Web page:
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Barriers to Competition and Productivity: Evidence from India

Listed author(s):
  • Sivadasan Jagadeesh

    ()

    (University of Michigan - Ann Arbor)

A number of economic theories suggest that barriers to competition lead to higher levels of inefficiency among incumbents. In this paper, we use a detailed plant-level dataset to study the impact on productivity of two reforms (initiated in 1991) aimed at increasing product market competition in India -- liberalization of foreign direct investment (FDI) and reduction in tariff rates. First, we examine the effect of the liberalization policies on mean plant-level productivity in the targeted industries. We find significant increases in productivity in the FDI and tariff-liberalized industries, particularly in the longer term (1993-94). We check and find our results robust to a range of robustness tests. Next, we examine the role of intensive (within-plant productivity growth) and extensive (reallocation from less to more productive plants) margins in the post-reform productivity improvement, and find a predominant role for the former. Finally, we assess potential channels for within-firm productivity improvement. Consistent with a role for price competition, we find evidence of greater declines in output prices as well as concentration measures in the liberalized sectors.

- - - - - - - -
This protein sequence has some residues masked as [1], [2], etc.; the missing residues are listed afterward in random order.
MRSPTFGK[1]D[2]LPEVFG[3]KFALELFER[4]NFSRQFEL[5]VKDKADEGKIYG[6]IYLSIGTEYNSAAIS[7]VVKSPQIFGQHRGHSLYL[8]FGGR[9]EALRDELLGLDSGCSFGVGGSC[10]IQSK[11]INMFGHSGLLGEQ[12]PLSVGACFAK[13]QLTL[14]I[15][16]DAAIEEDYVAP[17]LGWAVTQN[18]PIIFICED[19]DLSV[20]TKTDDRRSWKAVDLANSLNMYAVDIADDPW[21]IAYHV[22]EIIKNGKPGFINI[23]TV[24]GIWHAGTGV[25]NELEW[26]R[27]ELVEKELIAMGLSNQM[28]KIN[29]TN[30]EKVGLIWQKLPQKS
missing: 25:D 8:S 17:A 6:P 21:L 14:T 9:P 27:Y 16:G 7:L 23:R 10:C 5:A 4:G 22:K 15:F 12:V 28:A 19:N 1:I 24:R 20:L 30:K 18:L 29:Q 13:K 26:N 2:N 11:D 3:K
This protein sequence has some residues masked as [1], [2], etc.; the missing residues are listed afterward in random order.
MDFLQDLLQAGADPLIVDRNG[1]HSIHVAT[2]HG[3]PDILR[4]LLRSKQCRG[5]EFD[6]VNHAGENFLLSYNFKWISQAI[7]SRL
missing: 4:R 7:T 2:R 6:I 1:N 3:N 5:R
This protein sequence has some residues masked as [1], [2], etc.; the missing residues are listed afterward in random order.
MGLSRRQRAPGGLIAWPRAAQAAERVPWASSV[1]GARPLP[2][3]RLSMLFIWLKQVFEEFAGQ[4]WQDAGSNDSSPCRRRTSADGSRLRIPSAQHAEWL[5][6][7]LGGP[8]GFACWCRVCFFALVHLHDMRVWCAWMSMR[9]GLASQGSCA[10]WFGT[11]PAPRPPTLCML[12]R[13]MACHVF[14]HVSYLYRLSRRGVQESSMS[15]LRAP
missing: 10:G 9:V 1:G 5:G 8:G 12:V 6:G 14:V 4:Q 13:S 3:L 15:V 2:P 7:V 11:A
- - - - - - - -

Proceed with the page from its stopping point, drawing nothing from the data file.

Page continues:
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File URL: https://www.degruyter.com/view/j/bejeap.2009.9.1/bejeap.2009.9.1.2161/bejeap.2009.9.1.2161.xml?format=INT
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Article provided by De Gruyter in its journal The B.E. Journal of Economic Analysis & Policy.

Volume (Year): 9 (2009)
Issue (Month): 1 (September)
Pages: 1-66

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Handle: RePEc:bpj:bejeap:v:9:y:2009:i:1:n:42
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  1. Zvi Griliches & Jacques Mairesse, 1995. "Production Functions: The Search for Identification," Harvard Institute of Economic Research Working Papers 1719, Harvard - Institute of Economic Research.
  2. James J. Heckman & Hidehiko Ichimura & Petra E. Todd, 1997. "Matching As An Econometric Evaluation Estimator: Evidence from Evaluating a Job Training Programme," Review of Economic Studies, Oxford University Press, vol. 64(4), pages 605-654.
  3. Fernandes, Ana M., 2003. "Trade policy, trade volumes, and plant-level productivity in Colombian manufacturing industries," Policy Research Working Paper Series 3064, The World Bank.
  4. Tor Jakob Klette & Zvi Griliches, 1992. "The Inconsistency of Common Scale Estimators When Output Prices Are Unobserved and Engogenous," NBER Working Papers 4026, National Bureau of Economic Research, Inc.
  5. Muendler, Marc-Andreas, 2004. "Trade, Technology, and Productivity: A Study of Brazilian Manufacturers, 1986-1998," University of California at San Diego, Economics Working Paper Series qt6m96c2r7, Department of Economics, UC San Diego.
  6. Pravin Krishna & Devashish Mitra, 1996. "Trade Liberalization, Market Discipline and Productivity Growth: New Evidence From India," Working Papers 96-8, Brown University, Department of Economics.
  7. Kira Markiewicz & Nancy L. Rose & Catherine Wolfram, 2004. "Do Markets Reduce Costs? Assessing the Impact of Regulatory Restructuring on U.S. Electric Generation Efficiency," NBER Working Papers 11001, National Bureau of Economic Research, Inc.
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